12 counties added to quarantine zone
Spring is around the corner and with it will come the return of Spotted Lanternfly season.
This invasive plant hopper species hails from China, India and Vietnam, but has since found its way to the US and has rapidly spread throughout southeast Pennsylvania with the potential to infest agricultural crops and create a lot of issues for residents.
The United States Department of Agriculture (USDA) and PA Department of Agriculture (PDA) are actively studying and treating locations where Spotted Lanternflies have been reported. One method of prevention is to minimize the ability for this pest to travel to new locations.
Spotted Lanternflies can potentially hitch a ride on products and vehicles, thus moving into a new area and spreading the infestation. So, businesses who ship products inside and out of quarantined zones are required to have a Spotted Lanternfly Permit. These permits demonstrate the businesses have working knowledge of this pest and the best practices to prohibit its spread.
“Look Before You Leave” Best Practices for Containing Spotted Lanternflies
When driving in and out of quarantined areas, drivers should inspect vehicles before moving. Other tips for avoiding unintentional spread of this insect include these strategies:
- don’t park in or under tree lines
- keep windows rolled up
- know the life stages of the spotted lanternfly
- know the spotted lanternfly season and when to look for these insects
- report sightings of the spotted lanternfly
Know the quarantine zones
To stop the movement and spread of spotted lanternflies, quarantines are in effect. A quarantine means certain articles cannot be moved out of the area. Industries located or operating inside the quarantine zone will need a Spotted Lanternfly Permit.
Currently the following counties are under quarantine in Pennsylvania:
There are also quarantine counties or zones in the states of Delaware, Maryland, New Jersey, New York, and Virginia.
Quarantine counties have restricted movement of certain articles. The PA Department of Agriculture lists these prohibited items:
- any living stage of the Spotted Lanternfly—Lycorma delicatula—including egg masses, nymphs, and adults
- brush, debris, bark, or yard waste
- landscaping, remodeling or construction waste
- logs, stumps, or any tree parts
- firewood of any species
- grapevines for decorative purposes or as nursery stock
- nursery stock
- crated materials
- outdoor household articles such as: recreational vehicles, lawn tractors and mowers, mower decks, grills, grill and furniture covers, tarps, mobile homes, tile, stone, deck boards, mobile fire pits, any associated equipment and trucks or vehicles not stored indoors
Spotted Lanternfly Permitting changes and requirements
A Spotted Lanternfly Permit is required for all businesses, agencies, and organizations located or working in the quarantine areas. Also, a Spotted Lanternfly Permit is needed for businesses moving vehicles, products, or other transports in or out of the quarantine zone.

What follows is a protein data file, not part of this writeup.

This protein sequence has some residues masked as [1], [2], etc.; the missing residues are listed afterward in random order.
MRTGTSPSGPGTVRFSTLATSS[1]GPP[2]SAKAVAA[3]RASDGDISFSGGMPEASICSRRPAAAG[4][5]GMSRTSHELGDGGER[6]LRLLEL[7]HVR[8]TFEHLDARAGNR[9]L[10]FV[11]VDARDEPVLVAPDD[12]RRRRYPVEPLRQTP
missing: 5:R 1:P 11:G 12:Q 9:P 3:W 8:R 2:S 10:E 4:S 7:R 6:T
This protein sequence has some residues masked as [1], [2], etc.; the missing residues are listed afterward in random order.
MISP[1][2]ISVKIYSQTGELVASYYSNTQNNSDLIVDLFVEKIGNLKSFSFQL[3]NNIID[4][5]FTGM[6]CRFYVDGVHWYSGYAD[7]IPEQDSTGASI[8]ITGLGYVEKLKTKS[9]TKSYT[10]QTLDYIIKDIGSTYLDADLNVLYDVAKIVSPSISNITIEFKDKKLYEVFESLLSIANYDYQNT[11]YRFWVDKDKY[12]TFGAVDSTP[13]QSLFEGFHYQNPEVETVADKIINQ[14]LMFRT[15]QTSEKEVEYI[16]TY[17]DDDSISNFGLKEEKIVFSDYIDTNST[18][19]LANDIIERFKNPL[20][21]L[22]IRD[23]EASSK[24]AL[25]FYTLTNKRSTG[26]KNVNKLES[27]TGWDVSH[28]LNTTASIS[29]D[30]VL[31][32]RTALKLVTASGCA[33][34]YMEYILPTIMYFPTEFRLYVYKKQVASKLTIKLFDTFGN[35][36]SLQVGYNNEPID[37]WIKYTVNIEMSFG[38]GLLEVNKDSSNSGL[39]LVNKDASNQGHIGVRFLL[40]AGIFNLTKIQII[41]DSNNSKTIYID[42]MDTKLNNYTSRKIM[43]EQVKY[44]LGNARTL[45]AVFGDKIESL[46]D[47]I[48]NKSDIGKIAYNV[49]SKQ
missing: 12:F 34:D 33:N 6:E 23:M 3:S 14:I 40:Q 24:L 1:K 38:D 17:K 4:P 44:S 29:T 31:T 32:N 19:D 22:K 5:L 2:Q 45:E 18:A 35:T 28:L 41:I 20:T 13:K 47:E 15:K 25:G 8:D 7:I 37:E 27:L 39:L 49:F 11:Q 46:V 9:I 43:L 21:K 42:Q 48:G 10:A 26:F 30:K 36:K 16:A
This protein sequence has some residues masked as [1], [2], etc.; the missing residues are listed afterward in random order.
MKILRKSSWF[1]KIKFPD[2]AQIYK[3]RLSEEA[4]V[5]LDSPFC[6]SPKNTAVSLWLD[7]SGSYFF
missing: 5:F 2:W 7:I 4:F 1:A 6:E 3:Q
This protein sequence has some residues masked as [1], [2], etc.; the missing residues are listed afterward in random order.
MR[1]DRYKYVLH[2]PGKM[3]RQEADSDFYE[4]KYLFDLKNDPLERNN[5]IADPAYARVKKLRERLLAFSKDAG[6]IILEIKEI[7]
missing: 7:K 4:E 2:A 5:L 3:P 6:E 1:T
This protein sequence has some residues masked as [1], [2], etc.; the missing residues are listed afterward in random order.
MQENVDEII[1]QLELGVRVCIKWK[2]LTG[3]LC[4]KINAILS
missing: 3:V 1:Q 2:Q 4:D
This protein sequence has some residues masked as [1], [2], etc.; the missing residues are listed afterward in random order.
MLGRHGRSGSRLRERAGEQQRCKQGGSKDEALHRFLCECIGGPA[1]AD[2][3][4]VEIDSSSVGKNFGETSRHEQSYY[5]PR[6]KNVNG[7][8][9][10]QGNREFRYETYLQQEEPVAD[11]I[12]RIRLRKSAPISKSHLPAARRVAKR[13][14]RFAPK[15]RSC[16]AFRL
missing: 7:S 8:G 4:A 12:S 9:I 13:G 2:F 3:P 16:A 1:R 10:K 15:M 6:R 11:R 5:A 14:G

Shane Phillips, Compliance and Enforcement Specialist with the PDA, spoke at the CNS 2020 2nd Annual Compliance Conference about this year’s changes in Spotted Lanternfly permitting.
Since April 2019, the Spotted Lanternfly Permit style has changed. Currently, only one paper permit is issued to each company. Each company can now make as many copies as needed to issue to their drivers.
Note: Previously issued hang tags and decals are still valid.
Permits are free, but require online training to obtain. Managers and/or supervisors who demonstrate working knowledge and understanding of this insect and the quarantine requirements may obtain a permit.
Find the course and exam for permitting at the Penn State Extension Website.
More efforts to reduce the spread of the Spotted Lanternfly
This year, the PDA Compliance and Enforcement Team is offering compliance assistance to help companies become spotted lanternfly compliant and get permitted.
The PDA has partnered with the PA State Police as part of “Operation Spotted Lanternfly” to do roadside inspections. After the State Police do their DOT inspections, the PDA team will interview the driver, inspect their permits and related logs, and do a vehicle inspection.
Roadside inspections have proven to be effective, and the PDA Compliance and Enforcement Team expects to increase the number of inspections this coming Spotted Lanternfly season.
How Can CNS help?
CNS is trained on the Spotted Lanternfly Permit requirements from the PA Department of Agriculture. We offer training for your drivers to identify and help contain and eventually stop the spread of this insect.
The CNS course is a 35-45 min training. Please note a supervisor from your company will still be required to take the permitting course from the Penn State Extension Website.